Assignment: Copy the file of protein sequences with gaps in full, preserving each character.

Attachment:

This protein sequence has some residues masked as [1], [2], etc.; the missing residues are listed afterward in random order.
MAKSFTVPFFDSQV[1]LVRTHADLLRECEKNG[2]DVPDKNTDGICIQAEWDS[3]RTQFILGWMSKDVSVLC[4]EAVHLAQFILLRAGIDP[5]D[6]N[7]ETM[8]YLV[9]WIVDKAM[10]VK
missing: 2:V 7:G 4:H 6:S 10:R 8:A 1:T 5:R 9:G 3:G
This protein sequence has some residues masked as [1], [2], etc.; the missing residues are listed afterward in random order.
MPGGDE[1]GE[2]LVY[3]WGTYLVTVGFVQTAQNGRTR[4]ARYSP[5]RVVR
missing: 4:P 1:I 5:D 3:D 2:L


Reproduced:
This protein sequence has some residues masked as [1], [2], etc.; the missing residues are listed afterward in random order.
MAKSFTVPFFDSQV[1]LVRTHADLLRECEKNG[2]DVPDKNTDGICIQAEWDS[3]RTQFILGWMSKDVSVLC[4]EAVHLAQFILLRAGIDP[5]D[6]N[7]ETM[8]YLV[9]WIVDKAM[10]VK
missing: 2:V 7:G 4:H 6:S 10:R 8:A 1:T 5:R 9:G 3:G
This protein sequence has some residues masked as [1], [2], etc.; the missing residues are listed afterward in random order.
MPGGDE[1]GE[2]LVY[3]WGTYLVTVGFVQTAQNGRTR[4]ARYSP[5]RVVR
missing: 4:P 1:I 5:D 3:D 2:L